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Summer offers plenty of tasty fresh fruits and vegetables, but whether it comes from the local farmer’s market, grocer or even your own garden, produce may become contaminated with harmful pathogens that can cause food poisoning. As part of the Home Food Safety program, the Academy of Nutrition and Dietetics and ConAgra Foods reminds Americans to safely enjoy produce with tips for buying, storing and preparing raw produce.

“One in six Americans gets sick every year from foodborne pathogens that you cannot see, smell or taste but are everywhere,” says registered dietitian and Academy spokesperson Sarah Krieger. “Eating any contaminated product – even produce labeled as organic or locally grown – can lead to food poisoning or even death.”

Each year, 3,000 Americans die from food poisoning. In 2011, listeria-contaminated produce caused the deadliest foodborne illness outbreak in nearly 90 years, according to the Centers for Disease Control and Prevention. Harmful foodborne pathogens like E. Coli, salmonella, listeria and norovirus may contaminate fruits and vegetables from the soil or water or during harvesting.

“Fruits and vegetables are an important part of a healthy eating plan, and should fill half of your plate, but just like any food product, extra precautions should be taken to reduce the risk of food poisoning,” Krieger says.

“Avoid produce with mold, bruises or cuts as these are great places for bacteria to hide and spread rapidly to other places of the fruit. Buy loose produce rather than pre-packaged and if you do buy pre-packaged, it doesn’t hurt to wash bagged-lettuce or pre-washed carrots even if the bag claims they are ready to eat.”

According to Krieger, it is imperative to wash fruits and vegetables with cool tap water before eating or serving; dry with a clean cloth or paper towel to eliminate bacteria; and use a knife to cut away any damaged or bruised areas. It is also important to wash produce before peeling to make sure dirt and bacteria aren’t transferred from the knife to your fruits or vegetables.

“Cross-contamination can lead to food poisoning when juices from raw foods like meat, poultry or chicken come in contact with ready-to-eat foods like raw produce,” Krieger says. “Using two cutting boards and a color-code system can help: one color cutting board for raw meats; and the other for your fruits and vegetables.”

Just like any prepared dish, cooked fruits and vegetables can perish and lead to food poisoning upon consuming. Krieger advises discarding cooked vegetables after three to four days and to label leftovers with an “eat-by” date to know when food is no longer safe to eat.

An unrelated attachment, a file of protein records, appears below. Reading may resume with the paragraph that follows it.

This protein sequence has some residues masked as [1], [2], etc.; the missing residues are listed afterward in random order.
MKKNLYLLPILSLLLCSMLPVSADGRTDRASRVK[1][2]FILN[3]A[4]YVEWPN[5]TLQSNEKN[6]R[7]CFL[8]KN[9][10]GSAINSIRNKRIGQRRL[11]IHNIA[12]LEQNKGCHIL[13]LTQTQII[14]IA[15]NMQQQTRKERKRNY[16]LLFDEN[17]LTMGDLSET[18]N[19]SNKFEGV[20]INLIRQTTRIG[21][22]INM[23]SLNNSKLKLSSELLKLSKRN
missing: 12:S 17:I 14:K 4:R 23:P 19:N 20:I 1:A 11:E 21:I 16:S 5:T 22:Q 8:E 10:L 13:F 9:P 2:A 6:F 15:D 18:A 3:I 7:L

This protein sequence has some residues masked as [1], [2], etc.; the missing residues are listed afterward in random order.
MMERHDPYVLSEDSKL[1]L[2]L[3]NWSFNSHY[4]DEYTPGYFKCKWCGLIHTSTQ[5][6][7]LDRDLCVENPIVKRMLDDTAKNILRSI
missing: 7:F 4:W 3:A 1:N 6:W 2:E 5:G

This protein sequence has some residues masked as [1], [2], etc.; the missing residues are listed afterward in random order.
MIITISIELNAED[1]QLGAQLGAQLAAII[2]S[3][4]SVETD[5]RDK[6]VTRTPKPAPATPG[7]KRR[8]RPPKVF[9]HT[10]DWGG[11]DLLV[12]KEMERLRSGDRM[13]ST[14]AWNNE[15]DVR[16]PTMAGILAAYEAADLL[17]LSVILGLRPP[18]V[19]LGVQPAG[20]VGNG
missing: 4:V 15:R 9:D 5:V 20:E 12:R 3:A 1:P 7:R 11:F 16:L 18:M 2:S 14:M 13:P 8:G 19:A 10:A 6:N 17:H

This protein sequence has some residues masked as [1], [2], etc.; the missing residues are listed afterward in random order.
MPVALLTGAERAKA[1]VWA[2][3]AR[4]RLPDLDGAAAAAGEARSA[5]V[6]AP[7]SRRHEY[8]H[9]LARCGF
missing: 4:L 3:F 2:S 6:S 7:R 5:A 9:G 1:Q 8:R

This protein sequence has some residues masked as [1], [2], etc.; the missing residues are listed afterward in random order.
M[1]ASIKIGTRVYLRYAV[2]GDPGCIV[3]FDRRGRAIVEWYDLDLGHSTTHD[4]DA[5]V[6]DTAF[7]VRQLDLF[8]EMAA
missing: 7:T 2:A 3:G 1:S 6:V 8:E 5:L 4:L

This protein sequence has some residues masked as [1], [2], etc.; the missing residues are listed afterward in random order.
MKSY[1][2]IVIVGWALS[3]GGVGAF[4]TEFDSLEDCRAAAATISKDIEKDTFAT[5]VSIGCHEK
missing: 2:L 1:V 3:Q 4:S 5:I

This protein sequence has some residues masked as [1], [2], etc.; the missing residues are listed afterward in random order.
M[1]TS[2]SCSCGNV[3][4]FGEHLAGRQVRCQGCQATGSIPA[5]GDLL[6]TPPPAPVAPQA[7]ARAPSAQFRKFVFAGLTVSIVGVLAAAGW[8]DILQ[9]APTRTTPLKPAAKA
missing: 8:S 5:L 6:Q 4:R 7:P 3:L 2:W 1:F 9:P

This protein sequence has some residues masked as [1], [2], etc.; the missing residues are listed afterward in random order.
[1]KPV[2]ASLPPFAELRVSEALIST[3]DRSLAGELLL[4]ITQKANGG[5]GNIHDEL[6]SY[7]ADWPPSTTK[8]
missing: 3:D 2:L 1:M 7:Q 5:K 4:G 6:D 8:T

Download the Summer Produce Safety tip sheet, and visit www.homefoodsafety.org for additional safety tips on how to properly store your produce and reduce your risk of food poisoning.

Courtesy of www.eatright.org

AMERICAN DIETETIC ASSOCIATION OFFICALLY BECOMES

ACADEMY OF NUTRITION AND DIETETICS

 

New name, same commitment to public’s nutritional health

CHICAGO – The American Dietetic Association, the world’s largest organization of food and nutrition professionals, has officially changed its name to the Academy of Nutrition and Dietetics. The change took effect January 1.

“The Academy of Nutrition and Dietetics has been in existence since 1917 as the American Dietetic Association, after working to feed the troops healthfully during World War I. Protecting the public’s health is the highest priority of the Academy and our members, and our new name complements our focus: the nutritional well-being of the American public,” said registered dietitian and Academy President Sylvia Escott-Stump.

“The name, Academy of Nutrition and Dietetics, promotes the strong science background and academic expertise of our members, primarily registered dietitians. Nutrition science underpins wellness, prevention and treatment,” she said.

“An academy is ‘a society of learned persons organized to advance science.’ This term describes our organization and immediately emphasizes the educational strength of our advice and expertise.”

“By adding nutrition to our name, we communicate our capacity for translating nutrition science into healthier lifestyles for everyone. Keeping dietetics supports our history as a food and science-based profession. Thus, the Academy of Nutrition and Dietetics quickly and accurately communicates our identity – who we are and what we do,” Escott-Stump said.

“Whether planning nutritious meals for children in day-care centers or schools, teaching individuals with diabetes about managing their blood sugar or saving lives with complex nutritional interventions after surgery, registered dietitians are the best qualified providers. The name change communicates that we are the nutrition experts,” she said.

The Academy’s award-winning website remains www.eatright.org. The colorful Eat Right logo will stay a part of the organization’s graphic identity. In addition, the ADA Foundation has become the Academy of Nutrition and Dietetics Foundation.

“While our name has changed to the Academy of Nutrition and Dietetics, we still have the same mission, the same powerful Eat Right message, and are still bringing the same quality nutrition advice to the table as we have for nearly 100 years,” Escott-Stump said.

“The field of nutrition has changed over this century, and we’re evolving to meet these needs—as the Academy of Nutrition and Dietetics.”